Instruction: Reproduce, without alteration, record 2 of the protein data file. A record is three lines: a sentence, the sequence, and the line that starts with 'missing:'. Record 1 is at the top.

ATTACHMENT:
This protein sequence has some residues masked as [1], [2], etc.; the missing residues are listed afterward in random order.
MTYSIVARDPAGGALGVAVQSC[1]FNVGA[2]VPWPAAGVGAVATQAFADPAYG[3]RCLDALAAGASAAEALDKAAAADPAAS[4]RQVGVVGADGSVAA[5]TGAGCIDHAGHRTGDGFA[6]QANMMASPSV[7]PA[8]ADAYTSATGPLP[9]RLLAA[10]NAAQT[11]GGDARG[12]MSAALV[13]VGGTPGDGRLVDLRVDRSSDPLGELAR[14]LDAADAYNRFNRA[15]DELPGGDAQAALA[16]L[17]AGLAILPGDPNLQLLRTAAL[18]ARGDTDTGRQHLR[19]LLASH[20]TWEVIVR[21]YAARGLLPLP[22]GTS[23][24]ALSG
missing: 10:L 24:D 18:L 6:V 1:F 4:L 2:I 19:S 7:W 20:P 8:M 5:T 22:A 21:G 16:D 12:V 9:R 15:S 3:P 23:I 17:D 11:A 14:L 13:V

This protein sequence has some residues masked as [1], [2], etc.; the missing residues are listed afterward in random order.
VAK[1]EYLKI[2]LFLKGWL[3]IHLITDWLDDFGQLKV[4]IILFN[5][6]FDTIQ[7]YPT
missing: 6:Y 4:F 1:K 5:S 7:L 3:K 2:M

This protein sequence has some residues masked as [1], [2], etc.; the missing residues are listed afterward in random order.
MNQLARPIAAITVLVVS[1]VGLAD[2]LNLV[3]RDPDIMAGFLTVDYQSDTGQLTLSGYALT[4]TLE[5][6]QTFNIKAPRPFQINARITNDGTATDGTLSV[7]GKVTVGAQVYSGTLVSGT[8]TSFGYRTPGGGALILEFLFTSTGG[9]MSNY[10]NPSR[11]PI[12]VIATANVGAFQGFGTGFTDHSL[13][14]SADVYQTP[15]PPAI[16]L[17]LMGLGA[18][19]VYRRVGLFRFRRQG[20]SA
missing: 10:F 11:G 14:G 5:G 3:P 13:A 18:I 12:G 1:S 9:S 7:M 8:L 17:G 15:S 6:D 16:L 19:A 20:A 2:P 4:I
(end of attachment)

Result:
This protein sequence has some residues masked as [1], [2], etc.; the missing residues are listed afterward in random order.
VAK[1]EYLKI[2]LFLKGWL[3]IHLITDWLDDFGQLKV[4]IILFN[5][6]FDTIQ[7]YPT
missing: 6:Y 4:F 1:K 5:S 7:L 3:K 2:M